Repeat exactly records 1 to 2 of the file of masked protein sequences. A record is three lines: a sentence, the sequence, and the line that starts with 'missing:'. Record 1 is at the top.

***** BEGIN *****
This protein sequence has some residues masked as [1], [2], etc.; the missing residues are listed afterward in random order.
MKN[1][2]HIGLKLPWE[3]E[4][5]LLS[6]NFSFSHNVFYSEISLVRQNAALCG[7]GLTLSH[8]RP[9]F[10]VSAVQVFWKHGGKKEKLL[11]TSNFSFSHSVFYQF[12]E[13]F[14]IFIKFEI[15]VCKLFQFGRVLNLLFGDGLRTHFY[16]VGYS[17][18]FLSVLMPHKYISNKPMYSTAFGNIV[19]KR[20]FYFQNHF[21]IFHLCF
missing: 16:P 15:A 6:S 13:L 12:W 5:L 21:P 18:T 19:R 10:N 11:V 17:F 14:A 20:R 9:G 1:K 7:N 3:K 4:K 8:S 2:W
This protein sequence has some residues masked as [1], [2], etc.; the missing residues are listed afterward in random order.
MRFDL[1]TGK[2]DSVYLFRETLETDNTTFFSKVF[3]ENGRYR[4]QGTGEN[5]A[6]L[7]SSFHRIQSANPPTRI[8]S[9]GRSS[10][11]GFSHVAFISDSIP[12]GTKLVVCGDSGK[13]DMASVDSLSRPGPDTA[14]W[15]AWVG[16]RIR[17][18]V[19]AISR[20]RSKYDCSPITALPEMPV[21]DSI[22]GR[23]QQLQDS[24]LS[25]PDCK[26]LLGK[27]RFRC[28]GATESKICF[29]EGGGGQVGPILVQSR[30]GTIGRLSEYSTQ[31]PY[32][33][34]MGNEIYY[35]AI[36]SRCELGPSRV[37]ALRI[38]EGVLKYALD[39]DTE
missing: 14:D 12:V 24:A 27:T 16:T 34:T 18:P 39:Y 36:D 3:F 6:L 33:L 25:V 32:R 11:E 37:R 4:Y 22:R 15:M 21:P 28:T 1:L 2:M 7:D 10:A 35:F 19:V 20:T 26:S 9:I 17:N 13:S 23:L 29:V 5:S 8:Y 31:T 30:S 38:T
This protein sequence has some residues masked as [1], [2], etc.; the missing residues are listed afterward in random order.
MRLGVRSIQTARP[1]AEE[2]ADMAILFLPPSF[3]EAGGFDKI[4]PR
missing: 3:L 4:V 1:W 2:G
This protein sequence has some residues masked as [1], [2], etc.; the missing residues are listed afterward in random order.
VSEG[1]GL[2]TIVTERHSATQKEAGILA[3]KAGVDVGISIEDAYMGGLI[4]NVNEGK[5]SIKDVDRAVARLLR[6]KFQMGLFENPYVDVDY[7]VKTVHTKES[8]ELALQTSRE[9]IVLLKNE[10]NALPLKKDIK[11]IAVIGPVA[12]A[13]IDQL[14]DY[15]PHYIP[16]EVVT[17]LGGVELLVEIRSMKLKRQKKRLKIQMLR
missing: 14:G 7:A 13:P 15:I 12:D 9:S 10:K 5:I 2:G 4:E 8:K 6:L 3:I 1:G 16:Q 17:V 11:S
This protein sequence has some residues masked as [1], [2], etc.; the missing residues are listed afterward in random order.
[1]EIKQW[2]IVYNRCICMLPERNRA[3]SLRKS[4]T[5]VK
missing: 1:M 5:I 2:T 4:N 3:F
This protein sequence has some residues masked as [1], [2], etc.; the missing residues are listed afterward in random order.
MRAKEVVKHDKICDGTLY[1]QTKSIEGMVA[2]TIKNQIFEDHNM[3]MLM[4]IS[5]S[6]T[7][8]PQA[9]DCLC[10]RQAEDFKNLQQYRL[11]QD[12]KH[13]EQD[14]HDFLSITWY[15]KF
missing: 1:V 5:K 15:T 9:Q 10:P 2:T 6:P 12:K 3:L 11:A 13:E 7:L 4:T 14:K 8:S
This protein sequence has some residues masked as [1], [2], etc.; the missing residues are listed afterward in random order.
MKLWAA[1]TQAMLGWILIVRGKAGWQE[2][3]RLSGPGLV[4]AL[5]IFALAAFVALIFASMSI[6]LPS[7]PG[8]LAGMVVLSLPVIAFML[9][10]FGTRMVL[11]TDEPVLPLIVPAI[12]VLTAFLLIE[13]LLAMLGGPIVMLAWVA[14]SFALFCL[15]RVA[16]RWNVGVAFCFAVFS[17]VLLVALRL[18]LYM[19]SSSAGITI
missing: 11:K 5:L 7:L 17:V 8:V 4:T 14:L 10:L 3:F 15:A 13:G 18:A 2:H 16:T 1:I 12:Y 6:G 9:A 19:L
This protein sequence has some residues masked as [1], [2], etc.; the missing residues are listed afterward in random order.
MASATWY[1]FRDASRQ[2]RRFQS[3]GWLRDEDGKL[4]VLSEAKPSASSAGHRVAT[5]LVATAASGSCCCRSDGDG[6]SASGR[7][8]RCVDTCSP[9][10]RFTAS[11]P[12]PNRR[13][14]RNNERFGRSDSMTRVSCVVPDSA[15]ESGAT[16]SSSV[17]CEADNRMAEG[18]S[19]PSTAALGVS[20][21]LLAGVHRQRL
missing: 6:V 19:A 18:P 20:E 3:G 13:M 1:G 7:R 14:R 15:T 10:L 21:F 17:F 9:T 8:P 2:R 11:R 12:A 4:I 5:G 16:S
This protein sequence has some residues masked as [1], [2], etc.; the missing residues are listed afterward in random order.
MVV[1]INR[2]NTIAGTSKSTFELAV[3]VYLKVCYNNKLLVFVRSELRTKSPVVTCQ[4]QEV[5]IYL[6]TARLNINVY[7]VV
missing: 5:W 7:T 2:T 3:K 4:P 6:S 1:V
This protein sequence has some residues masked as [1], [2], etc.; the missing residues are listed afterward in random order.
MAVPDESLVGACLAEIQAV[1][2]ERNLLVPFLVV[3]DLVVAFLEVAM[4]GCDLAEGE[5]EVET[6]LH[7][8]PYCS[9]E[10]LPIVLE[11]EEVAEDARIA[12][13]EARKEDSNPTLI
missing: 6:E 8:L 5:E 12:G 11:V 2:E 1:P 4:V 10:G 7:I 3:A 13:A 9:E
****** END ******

This protein sequence has some residues masked as [1], [2], etc.; the missing residues are listed afterward in random order.
MKN[1][2]HIGLKLPWE[3]E[4][5]LLS[6]NFSFSHNVFYSEISLVRQNAALCG[7]GLTLSH[8]RP[9]F[10]VSAVQVFWKHGGKKEKLL[11]TSNFSFSHSVFYQF[12]E[13]F[14]IFIKFEI[15]VCKLFQFGRVLNLLFGDGLRTHFY[16]VGYS[17][18]FLSVLMPHKYISNKPMYSTAFGNIV[19]KR[20]FYFQNHF[21]IFHLCF
missing: 16:P 15:A 6:S 13:L 12:W 5:L 21:P 18:T 19:R 10:N 11:V 17:F 14:A 20:R 9:G 1:K 7:N 3:K 4:K 8:S 2:W
This protein sequence has some residues masked as [1], [2], etc.; the missing residues are listed afterward in random order.
MRFDL[1]TGK[2]DSVYLFRETLETDNTTFFSKVF[3]ENGRYR[4]QGTGEN[5]A[6]L[7]SSFHRIQSANPPTRI[8]S[9]GRSS[10][11]GFSHVAFISDSIP[12]GTKLVVCGDSGK[13]DMASVDSLSRPGPDTA[14]W[15]AWVG[16]RIR[17][18]V[19]AISR[20]RSKYDCSPITALPEMPV[21]DSI[22]GR[23]QQLQDS[24]LS[25]PDCK[26]LLGK[27]RFRC[28]GATESKICF[29]EGGGGQVGPILVQSR[30]GTIGRLSEYSTQ[31]PY[32][33][34]MGNEIYY[35]AI[36]SRCELGPSRV[37]ALRI[38]EGVLKYALD[39]DTE
missing: 14:D 12:V 24:A 27:T 16:T 34:T 18:P 39:Y 36:D 3:F 6:L 33:L 25:V 32:R 11:E 37:R 4:Y 22:R 15:M 21:P 28:T 1:L 2:M 7:D 10:A 35:F 19:V 20:T 26:S 9:I 17:N 13:S 23:L 29:V 5:S 8:Y 31:T 30:S 38:T